Safara, a term often associated with deeply laced African roots is the name of an African-themed fashion show that will be taking place in Ottawa on Saturday, October 3rd at Tabaret Hall on 550 Cumberland Street. With a mission statement to bridge the North American and African fashion barrier, this show has successfully run for two years in the capital city. This accomplishment is undeniably evident because of the team of hardworking young men and women behind the show.
“The Safara team wanted to create a fashion show that celebrates African print and fabrics in North America”, says Sid Abdul, event and show co-coordinator. He explains, “we, as Africans want to share a part of our culture and our talents to a broader audience in North America in the spirit of respect, love and sharing. And seeing that we live in a very multicultural environment, our mission statement is to introduce and educate the North American audience on our prints, fabrics and patterns”.
It is not uncommon to associate Toronto or Montreal first before Ottawa with fashion themed events in Canada. Moreover, it is not new knowledge that Ottawa is typically called a political or governmental city filled with a fast paced working population with a sense of style that can be found in the ‘formal wear’ aisle. So, bringing a show that boasts vibrant, eclectic and flamboyant colours and prints worn and made by Africans to Ottawa is interesting to say the least. Sid echoes this, and explains that it is because of the underrated designers and artists that exist in Ottawa that he believes shows like Safara should begin to take place in the capital city, as this will not only encourage the many talented designers in Ottawa but will also help display their creative talents to an atypical audience. Sid continues, “Ottawa is a gold mine for fashion; we do not have as much fashion events as other cities such as Toronto or Montreal, and we have an enormous space to create things that have never been seen before. Anything is possible here and it is simply a question of will power”.
When urged to describe what kind of audience show up at events like Safara in the city, Sid says, “In the past shows, our audience have varied from young people in their early twenties interested in fashion to a more mature audience. Last year, our mini post-event survey allowed us to see that the age range was between 18 to 81 years old; with the median age been 34”. This is noteworthy as 34 is close to the average age of the working population in Ottawa. So, it is interesting to note that a lot of people that fall within this age group, usually branded two synergistic terms, ‘government worker’ and ‘boring’ are the audience at fashion shows in the capital. This definitely indicates that the fashion gears in the city is gradually shifting, and people have begun to embrace the revival of fashion in the capital. This bodes good news for fashion enthusiasts around Canada, and as Sid mentions earlier, Ottawa is indeed becoming a fashion gold mine.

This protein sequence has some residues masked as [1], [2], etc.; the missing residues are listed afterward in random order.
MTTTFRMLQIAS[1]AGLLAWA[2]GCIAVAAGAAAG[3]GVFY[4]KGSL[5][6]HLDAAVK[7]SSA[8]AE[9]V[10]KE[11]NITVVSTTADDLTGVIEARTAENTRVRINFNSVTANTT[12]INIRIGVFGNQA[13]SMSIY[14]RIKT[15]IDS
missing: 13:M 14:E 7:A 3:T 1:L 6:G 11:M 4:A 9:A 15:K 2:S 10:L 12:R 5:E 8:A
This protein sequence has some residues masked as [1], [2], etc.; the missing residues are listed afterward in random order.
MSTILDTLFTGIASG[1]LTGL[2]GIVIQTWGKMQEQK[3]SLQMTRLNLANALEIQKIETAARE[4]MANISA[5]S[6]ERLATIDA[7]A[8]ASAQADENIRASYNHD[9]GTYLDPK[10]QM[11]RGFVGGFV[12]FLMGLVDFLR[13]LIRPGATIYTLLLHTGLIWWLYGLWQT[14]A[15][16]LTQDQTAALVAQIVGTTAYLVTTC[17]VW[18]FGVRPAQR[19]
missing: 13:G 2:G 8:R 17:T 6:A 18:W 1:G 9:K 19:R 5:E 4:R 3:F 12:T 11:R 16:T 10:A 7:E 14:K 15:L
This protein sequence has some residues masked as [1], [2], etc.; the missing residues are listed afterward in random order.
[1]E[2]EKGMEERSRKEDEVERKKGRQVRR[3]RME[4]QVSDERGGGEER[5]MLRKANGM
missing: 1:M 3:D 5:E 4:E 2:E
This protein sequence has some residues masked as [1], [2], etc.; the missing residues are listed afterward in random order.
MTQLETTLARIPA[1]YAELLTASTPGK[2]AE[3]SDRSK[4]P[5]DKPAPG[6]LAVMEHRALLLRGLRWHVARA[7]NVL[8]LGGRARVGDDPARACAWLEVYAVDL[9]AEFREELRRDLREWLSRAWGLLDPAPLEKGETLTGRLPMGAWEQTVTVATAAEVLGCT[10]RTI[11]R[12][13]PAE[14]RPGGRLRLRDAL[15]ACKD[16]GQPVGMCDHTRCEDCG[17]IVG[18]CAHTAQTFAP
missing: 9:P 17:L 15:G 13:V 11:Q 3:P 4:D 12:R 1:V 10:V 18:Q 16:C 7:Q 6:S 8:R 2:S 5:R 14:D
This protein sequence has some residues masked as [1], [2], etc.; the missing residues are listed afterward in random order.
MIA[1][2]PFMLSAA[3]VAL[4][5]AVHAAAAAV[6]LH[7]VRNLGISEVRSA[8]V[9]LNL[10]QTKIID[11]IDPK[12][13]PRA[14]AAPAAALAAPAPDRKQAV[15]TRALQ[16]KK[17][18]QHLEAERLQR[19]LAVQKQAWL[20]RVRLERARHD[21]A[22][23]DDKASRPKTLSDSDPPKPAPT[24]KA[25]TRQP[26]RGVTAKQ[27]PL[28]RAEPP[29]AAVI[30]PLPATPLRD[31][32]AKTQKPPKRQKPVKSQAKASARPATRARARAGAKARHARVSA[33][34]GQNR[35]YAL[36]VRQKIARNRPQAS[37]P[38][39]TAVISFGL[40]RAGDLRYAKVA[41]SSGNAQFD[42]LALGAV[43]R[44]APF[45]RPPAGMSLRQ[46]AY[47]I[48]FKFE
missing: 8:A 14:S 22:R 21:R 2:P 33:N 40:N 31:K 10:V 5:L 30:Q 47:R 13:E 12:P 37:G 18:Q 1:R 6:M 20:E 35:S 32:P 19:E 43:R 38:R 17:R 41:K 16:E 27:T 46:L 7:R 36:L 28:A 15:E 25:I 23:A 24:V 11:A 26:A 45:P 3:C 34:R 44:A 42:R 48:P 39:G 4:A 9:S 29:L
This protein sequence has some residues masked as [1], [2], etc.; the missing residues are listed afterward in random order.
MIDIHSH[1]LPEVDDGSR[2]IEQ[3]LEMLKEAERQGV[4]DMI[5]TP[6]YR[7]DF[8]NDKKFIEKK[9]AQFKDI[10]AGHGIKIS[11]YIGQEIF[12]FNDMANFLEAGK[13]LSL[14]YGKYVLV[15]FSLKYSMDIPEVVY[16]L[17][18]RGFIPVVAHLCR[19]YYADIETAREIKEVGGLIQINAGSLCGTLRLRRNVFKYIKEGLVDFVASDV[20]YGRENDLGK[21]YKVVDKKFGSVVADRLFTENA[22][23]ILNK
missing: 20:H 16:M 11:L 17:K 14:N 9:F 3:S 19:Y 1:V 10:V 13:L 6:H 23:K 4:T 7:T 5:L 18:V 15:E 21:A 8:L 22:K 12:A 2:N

I urged Sid to give out details on what is to be expected at the show on Saturday, October 3rd, and he immediately reveals that an amazing show is to be expected overall. He coyly states that everyone that has already bought their tickets would not want to miss the beginning of the show. Because, to kick off the show will be a breathtaking African cultural dance performance that he is sure will blow the audience away. In addition to performances, African styles, prints, and fabrics will be on an elaborate display, and will be showcased via hairstyles, jewelry, make-up and of course clothing. The designers that will showcase their work on the run-way models at the show are either from a country in Africa or connected to Africa in some way. These designers include, Catherine Addai (Canadian/Ghanian), Niapsou Di (Senegalese/Canadian), King Jector Jr. (Nigerian), Ginette Sarr (Senegalese), Charifa Labarang (Cameroonian/Canadian), Fatouma Haidara (Malian), Stacey Martin Sackey (Ghanian), and many more. It is certainly no denying that Safara will amalgamate a host of designers from different parts of Africa on North American soil.
However, it is evident that in the past few years a lot of news that appears on social media and across the cyberspace include the misrepresentation of culture by another group. So, the term ‘cultural appropriation‘ has simply diffused every news outlet and information platform with conflicts and accusations arising amongst everyone including celebrities. Over the years, this term has been used to scold big brands and industries in the world, especially the fashion industry. This is because, people believe that the fashion industry in the capitalist-consumerist society disregards culture and its significance by encouraging certain fashion trends and designs that some cultures find offensive. So, this begs the question, what does the term, ‘cultural appropriation‘ mean? Interestingly, there hasn’t been one unanimous definition for this term but this doesn’t hinder people from hauling it at anyone they find guilty of misrepresenting a certain culture. So, after I searched every single corner of the internet for an appropriate definition of ‘cultural appropriation‘, I stumbled upon a somewhat simplistic and straight forward definition by Maisha Johnson of Everyday Femisnim, who states that “cultural appropriation in terms of power dynamic is when members of a dominant culture take elements from a culture of people who have been systematically oppressed by that dominant group”.